Gossypium barbadense (Pima Cotton)
This type of cotton accounts for 8% of the world’s cotton production. These are more expensive than the previous one. This type of cotton consists of extra-long staple fiber. Textiles become softer and lustrous with this type of cotton.
South American cotton is from this category, they are exported throughout the world. Pima kind of cotton is from this category. Producers from China and India produce this cotton.
So, what’s the benefit of using this extra-long staple fiber? It makes the fabric strong that makes it resistant to fraying, fading, wrinkling, and pilling.
Gossypium herbaceum (Egyptian cotton)
This type of cotton grows in longer bushes that can be considered as tree. This accounts for 2% of the world’s condition.
As like as Pima cotton, this type of Egyptian cotton is from extra-long staple fiber. This quality makes it also soft, supple, and vibrant in performance. So what is the difference between Egyptian cotton and Pima cotton?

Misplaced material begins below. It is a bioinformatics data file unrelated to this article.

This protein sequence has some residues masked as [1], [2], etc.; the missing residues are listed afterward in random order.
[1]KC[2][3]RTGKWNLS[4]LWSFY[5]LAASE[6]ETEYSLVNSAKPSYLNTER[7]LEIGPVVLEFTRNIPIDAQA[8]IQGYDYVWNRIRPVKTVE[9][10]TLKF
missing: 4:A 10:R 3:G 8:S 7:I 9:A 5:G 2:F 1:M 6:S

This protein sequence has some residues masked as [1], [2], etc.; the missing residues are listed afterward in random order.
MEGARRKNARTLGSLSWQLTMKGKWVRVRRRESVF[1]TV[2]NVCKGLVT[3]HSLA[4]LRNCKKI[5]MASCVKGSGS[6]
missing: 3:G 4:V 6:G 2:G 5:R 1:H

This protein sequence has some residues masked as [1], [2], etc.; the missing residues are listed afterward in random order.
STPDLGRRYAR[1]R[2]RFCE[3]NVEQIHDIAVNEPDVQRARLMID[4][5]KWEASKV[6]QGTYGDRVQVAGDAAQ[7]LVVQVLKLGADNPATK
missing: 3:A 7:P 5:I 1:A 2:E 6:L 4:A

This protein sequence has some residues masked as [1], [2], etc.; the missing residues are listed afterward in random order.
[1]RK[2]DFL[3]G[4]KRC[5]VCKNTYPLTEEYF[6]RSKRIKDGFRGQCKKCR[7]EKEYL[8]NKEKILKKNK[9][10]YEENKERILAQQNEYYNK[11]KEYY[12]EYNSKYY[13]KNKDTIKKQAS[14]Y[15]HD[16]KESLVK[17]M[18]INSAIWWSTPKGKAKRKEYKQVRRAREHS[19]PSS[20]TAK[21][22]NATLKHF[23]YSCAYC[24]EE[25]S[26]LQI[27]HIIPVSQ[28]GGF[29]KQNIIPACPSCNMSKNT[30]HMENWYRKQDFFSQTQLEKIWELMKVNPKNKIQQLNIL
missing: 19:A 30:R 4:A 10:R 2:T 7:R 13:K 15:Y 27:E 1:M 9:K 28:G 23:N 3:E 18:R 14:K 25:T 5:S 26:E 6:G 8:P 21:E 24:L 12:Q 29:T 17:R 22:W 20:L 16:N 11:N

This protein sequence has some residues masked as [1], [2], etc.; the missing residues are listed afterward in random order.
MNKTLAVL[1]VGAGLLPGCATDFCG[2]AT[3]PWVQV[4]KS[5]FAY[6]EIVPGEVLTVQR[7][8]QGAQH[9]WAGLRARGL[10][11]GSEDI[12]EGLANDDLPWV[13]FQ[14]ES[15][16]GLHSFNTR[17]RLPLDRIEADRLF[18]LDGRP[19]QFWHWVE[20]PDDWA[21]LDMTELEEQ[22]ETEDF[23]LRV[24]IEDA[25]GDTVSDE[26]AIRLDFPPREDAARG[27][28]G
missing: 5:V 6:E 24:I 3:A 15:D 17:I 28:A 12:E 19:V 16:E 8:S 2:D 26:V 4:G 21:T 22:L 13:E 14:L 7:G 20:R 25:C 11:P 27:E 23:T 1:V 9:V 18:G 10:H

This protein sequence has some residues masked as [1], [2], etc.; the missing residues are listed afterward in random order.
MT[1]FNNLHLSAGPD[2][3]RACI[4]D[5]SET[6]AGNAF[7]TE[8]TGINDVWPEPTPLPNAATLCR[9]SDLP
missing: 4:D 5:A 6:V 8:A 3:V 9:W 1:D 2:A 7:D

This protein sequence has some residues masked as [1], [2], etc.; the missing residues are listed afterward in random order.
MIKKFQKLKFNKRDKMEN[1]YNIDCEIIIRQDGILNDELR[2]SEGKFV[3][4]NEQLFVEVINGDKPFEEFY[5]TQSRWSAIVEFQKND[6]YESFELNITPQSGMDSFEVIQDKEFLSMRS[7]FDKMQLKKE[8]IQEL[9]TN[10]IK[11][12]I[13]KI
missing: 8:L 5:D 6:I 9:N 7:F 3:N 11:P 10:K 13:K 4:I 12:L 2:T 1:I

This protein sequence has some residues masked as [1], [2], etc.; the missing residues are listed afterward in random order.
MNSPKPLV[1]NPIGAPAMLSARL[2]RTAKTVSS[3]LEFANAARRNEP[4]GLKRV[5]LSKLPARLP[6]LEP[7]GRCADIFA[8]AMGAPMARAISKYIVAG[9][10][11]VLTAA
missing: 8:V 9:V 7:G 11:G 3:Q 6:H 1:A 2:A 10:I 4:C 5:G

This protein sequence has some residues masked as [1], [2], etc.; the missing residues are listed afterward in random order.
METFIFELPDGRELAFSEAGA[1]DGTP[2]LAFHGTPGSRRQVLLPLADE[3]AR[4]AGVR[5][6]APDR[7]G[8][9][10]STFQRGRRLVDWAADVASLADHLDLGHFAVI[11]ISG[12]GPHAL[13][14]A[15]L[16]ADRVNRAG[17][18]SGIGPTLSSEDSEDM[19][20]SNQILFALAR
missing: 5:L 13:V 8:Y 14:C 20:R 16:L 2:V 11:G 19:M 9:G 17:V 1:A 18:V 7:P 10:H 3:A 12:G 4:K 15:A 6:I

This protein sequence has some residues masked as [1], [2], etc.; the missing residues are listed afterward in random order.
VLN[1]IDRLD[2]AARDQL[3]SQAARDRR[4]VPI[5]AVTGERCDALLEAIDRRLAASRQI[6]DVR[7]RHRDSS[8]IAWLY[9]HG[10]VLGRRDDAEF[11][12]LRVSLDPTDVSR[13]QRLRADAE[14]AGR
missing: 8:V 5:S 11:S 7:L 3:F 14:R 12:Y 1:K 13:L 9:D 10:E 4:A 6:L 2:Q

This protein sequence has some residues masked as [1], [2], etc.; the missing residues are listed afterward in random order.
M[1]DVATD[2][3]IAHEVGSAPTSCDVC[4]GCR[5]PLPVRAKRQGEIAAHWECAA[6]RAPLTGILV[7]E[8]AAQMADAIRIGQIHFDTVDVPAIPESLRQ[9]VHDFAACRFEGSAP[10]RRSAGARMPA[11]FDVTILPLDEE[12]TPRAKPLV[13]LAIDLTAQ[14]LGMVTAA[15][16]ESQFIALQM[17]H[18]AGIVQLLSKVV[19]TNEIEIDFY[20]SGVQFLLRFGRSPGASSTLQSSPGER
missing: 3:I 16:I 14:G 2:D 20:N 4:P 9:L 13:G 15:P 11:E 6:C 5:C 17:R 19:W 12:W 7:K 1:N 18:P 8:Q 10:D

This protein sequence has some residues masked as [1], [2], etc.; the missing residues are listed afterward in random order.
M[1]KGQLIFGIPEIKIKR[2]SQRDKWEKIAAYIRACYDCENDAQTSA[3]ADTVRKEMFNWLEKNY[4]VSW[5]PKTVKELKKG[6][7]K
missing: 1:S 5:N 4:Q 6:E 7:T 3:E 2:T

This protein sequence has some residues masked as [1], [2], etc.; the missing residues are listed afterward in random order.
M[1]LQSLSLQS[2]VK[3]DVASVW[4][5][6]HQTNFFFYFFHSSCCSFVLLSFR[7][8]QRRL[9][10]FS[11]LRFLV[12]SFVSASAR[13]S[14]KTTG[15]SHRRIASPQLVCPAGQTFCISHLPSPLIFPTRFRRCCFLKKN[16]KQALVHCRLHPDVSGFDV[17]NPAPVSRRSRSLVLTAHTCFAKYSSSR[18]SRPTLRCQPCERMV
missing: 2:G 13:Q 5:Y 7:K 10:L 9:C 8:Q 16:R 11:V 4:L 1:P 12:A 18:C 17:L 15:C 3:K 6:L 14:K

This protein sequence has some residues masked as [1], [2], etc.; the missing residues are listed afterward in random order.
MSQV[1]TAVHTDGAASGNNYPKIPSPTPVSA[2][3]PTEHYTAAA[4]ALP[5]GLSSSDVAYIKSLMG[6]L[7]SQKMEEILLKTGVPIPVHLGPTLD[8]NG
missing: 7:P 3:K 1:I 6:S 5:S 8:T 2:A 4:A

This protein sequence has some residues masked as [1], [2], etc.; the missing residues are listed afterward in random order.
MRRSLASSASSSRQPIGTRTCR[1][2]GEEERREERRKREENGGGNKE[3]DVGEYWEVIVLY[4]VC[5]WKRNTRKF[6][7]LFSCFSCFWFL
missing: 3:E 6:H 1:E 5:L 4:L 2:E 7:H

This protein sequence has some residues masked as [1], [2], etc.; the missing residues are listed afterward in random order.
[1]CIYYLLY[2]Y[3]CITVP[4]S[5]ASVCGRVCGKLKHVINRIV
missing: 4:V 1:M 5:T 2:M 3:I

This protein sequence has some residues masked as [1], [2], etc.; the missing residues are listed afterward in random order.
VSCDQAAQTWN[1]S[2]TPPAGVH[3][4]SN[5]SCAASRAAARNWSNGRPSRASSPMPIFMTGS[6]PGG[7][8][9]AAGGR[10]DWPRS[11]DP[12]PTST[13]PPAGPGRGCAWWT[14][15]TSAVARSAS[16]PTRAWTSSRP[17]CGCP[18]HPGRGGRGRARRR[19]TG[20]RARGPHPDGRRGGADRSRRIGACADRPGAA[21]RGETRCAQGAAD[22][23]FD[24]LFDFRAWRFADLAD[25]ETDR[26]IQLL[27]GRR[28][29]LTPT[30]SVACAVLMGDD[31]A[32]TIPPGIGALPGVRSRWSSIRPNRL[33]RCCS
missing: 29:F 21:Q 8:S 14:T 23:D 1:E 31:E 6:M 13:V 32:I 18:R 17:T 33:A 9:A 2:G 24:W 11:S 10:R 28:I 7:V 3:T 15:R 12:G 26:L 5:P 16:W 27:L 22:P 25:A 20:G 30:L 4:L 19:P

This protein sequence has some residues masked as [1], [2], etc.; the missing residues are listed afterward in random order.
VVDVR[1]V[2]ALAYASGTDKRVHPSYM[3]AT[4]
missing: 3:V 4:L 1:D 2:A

The main difference is in the cultivation process of cotton. Egyptian cotton is grown at hot and dry climate beside Neil River in Egypt. This type of cotton is exceptionally quality full.
This type of cotton is from Arabia and Africa. This accounts for not more than 2% of the world’s cotton cultivation.
To Wrap Up!
Cotton and Viscose contain pure cellulose among all fibers. Other natural fibers containing cellulose, also contain some other constitutional materials. Although cotton and viscose are almost pure cellulose, they have quite different physical properties because of their distinctive morphologies and molecular arrangements.
Even though cotton and viscose fibers can be dyed with the same types of dyes, using similar methods, their dyeing characteristics are different. You may also check: Characteristics of Cotton
Salma Hasin the author of this site completed her BSc. in Textile Engineering (Wet Processing Engineering). She wants to share her knowledge to help students in their studies and businessman & entrepreneurs in their businesses in making wise decisions fast.